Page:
I am not sure what would win a competition for funniest attempted translation of Chinese into English ever to appear on a sign or other public printed document; as modern Beijing prepares for the Olympics and tries to fix some of the most embarrassing items, "Dongda Anus Hospital", a favorite photo op for tourists, looks like a relatively mild example (it is replaced now by one saying "Dondga Proctology Hospital"). There are menus featuring "sexually inexperienced chicken" (better translation: "pullet"). But I think my favorite among the cases mentioned in this article from yesterday's New York Times is probably the park dedicated to the theme of providing education about China's rich array of ethnic minority populations. The signs (still, so Tom McGrenery tells me) say: "Racist Park".
Hat tip: John Wadsworth.
Let me add that Tom McGrenery also says this:
Good grief. Can we please stop the "hahaha, look at the Chinese, their English isn't very good, it it?" line of comedy web postings. This is the juvenile sort of thing one expects from tourists' LiveJournals, not Language Log. What's next, photos of menus with badly translated names of dishes?
A somewhat more fruitful line of inquiry might be why China's various institutions don't get in proper advice on what constitutes English people won't laugh at. Every time you set off in a taxi in Beijing, a little voice greets you with "welcome to take Beijing taxi". There's a problem at the heart of all translation when you don't speak the language yourself in that at some point you just have to trust someone when they say "yeah, I speak Tagalog" (for example) and this is pretty emblematic of it.
It works the other way round too. Back in the 70s, the Australian navy managed to offend the Chinese delegation at a function by stupidly giving their personnel name tags in full-form characters rather than simplified - the kind of faux pas that anyone acquainted with Chinese would spot.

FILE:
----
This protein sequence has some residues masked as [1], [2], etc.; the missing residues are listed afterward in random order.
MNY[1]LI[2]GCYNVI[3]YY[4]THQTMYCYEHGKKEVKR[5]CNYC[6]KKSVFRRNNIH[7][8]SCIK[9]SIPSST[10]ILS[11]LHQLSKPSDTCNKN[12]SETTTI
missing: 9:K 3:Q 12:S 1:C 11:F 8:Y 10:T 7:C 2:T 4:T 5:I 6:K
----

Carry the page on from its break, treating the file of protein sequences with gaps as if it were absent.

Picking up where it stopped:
For what it's worth, the signs still say "racist park" in Beijing. But I'm slightly disappointed by the orientalism at work in your post, although I realise the intent was not to be patronising. I'm just not convinced that "comical" translations, without looking at how they happen, are really worth the time.
Don't think it didn't cross my mind that there is an awful lot of laughing at the Chinese for the strange mistranslations associated with the term "Chinglish". And I wondered whether I should even deign to pass on a pointer to the Times article. But then I thought, for heaven's sake, these are just mistranslations that happen to be funny. When we chuckle at them, we are not implying that the Chinese are dumb (the language is very different from English, and if they translate from it poorly, the plain fact is that I couldn't translate from it at all, so they're infinitely smarter than me in this domain).
And when we comment on Chinglish we're not implying (as his reference to "Orientalism" seems to suggest) that there is something essentially Chinese about mangling translations — I saw a hilarious, disastrously bad translation from Italian in front of the cathedral in Turin, and I regret I didn't have a camera to take a picture of it. And of course I have mocked right here on Language Log a wonderfully goofy translation from Spanish ("Memories of qualities: armed structure and crystals"), for which I hope I won't get damned as an anti-Hispanite.
Sure, the post above is trivial if considered as a comment about the Chinese language or translation or anything else. But we're not always in grim-jawed serious mode here at Language Log Plaza. Sometimes we see funny stuff and we just relax and kick back and laugh a little. I'm sorry that Tom McGrenery is a bit tired of hearing giggling in the back row from people who couldn't translate a single character of Chinese to save their sorry asses. But there we are, I'm not always profound or appropriately respectful of other languages and cultures; sometimes, with all due respect and affection for the linguistic brotherhood of man, I just sit back and giggle. Try to forgive me, OK?Posted by Geoffrey K. Pullum at April 18, 2007 01:23 PM